Denali Park Road/Frontcountry


By Charlie Loeb

Part 5 of a Series – see Series Introduction here

The Denali park road has always been fragile. I was struck at the DCC annual meeting by the descriptions given by long-time road crew folks like Brad Ebel and Jeff Craig of all the work it takes to maintain a gravel road deep into the wilderness. The road is always falling apart, the surface constantly eroding and being chewed away at the edges. Only the constant application of energy and new gravel keeps it drive-able. Heavier buses and higher traffic volumes accelerate the crumbling beyond historic norms.

Climate change has starkly revealed the fragility to those of us unaware or only casually aware of the heroic maintenance effort taking place in the background. Melting ice in places long-frozen is causing new problems for the structure of the road. Pretty Rocks is the most dramatic example, but agency reports outline dozens of potential problem areas along the road’s length. In context, the bridge under construction at Pretty Rocks is like a single stitch attempting to hold together a fraying garment that will continue to fall apart beyond the anchors of the sturdy new thread. And the anchors themselves are more fragile than the buttresses of other park bridges, requiring a technological fix to keep the ground frozen underneath. NPS now has committed at least $130 million to this one stitch in the fabric of the park road.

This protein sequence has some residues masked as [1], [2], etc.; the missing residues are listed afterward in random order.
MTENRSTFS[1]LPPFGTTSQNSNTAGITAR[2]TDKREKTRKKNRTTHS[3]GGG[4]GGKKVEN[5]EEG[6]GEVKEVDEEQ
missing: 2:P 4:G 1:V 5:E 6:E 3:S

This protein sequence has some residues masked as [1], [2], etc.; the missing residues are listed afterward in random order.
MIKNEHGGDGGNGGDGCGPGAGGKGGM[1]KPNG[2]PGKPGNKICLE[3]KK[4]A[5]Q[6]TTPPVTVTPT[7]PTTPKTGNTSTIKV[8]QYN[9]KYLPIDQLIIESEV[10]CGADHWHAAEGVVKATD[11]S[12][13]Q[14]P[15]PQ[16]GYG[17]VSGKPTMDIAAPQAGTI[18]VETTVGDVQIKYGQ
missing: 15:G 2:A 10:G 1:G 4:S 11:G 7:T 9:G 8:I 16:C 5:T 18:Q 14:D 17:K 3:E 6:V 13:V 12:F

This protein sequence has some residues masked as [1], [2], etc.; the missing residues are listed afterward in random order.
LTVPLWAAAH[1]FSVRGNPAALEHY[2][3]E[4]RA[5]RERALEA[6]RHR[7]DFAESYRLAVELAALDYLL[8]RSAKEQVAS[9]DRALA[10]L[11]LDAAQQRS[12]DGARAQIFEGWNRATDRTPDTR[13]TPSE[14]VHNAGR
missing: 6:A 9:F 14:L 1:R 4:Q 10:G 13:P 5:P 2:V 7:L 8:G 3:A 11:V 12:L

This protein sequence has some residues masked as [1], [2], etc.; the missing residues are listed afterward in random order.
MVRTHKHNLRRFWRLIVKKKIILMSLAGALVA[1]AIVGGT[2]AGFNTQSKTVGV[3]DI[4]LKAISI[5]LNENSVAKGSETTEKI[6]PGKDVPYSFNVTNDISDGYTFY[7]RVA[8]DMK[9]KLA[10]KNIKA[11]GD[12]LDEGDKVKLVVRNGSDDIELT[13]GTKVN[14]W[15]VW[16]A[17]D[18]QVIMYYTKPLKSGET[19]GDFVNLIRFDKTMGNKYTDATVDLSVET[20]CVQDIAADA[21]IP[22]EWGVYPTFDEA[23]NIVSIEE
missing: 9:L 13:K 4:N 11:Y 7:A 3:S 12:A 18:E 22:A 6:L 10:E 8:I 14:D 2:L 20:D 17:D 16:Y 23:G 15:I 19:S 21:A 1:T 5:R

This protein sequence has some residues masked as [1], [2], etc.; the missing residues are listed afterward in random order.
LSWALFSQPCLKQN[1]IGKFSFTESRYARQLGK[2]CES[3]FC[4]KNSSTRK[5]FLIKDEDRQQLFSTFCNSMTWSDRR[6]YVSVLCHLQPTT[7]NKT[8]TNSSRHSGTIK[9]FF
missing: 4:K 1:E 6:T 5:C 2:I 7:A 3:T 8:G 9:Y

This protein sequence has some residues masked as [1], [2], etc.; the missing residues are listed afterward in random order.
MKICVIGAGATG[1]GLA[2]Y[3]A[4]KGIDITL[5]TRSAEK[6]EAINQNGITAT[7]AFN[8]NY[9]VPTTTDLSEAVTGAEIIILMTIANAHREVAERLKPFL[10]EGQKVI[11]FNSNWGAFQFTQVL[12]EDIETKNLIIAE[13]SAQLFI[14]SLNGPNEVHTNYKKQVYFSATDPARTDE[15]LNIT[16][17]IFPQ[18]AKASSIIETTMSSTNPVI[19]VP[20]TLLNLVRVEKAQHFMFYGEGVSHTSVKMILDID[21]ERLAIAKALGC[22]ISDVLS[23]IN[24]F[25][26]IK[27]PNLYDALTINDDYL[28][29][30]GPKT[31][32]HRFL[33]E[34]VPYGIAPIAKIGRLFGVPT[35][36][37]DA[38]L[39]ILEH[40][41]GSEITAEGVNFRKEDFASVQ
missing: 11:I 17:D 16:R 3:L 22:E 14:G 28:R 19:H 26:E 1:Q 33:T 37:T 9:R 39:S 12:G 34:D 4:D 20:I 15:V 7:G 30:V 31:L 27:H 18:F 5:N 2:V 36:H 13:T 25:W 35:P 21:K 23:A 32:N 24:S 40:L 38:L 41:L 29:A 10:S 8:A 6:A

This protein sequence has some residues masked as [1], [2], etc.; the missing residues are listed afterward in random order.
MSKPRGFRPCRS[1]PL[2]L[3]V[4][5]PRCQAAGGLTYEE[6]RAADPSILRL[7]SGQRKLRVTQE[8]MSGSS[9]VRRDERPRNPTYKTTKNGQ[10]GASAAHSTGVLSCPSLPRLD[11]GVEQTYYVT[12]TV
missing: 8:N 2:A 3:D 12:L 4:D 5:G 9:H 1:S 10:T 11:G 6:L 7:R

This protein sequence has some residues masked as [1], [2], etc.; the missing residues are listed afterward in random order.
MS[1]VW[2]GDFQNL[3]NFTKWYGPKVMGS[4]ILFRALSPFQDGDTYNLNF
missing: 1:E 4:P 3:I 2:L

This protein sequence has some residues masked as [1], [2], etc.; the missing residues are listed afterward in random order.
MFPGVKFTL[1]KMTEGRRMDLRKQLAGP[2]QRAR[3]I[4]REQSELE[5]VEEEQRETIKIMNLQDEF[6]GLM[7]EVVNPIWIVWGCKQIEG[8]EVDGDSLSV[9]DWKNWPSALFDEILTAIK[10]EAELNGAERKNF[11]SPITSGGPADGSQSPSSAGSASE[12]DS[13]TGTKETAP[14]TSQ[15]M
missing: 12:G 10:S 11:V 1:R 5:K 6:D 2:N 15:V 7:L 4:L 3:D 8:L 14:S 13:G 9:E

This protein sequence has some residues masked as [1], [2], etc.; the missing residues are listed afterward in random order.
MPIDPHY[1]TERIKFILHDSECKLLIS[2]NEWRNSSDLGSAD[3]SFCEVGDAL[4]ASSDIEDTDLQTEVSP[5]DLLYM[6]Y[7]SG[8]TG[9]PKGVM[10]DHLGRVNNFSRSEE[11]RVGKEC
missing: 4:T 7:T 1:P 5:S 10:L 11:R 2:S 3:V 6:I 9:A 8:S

All human infrastructure is fragile and fleeting when viewed across geologic time spans, but the park road is fragile even when viewed over the course of a decade, or a year. I have long advocated for preserving the road’s historic character, and the opportunity to travel a primitive road into the heart of the Denali wilderness, which I personally value. However, the Pretty Rocks bridge is likely to be just one of an accelerating number of compromises to this historic feature, following on many accumulated prior compromises. Increasing numbers of stitches will be required in the future, threatening to turn the road corridor into a perpetual construction zone where it will be challenging for visitors to connect with either the wilderness or the wildlife they came to see. Arguably, some past seasons have already faced this challenge.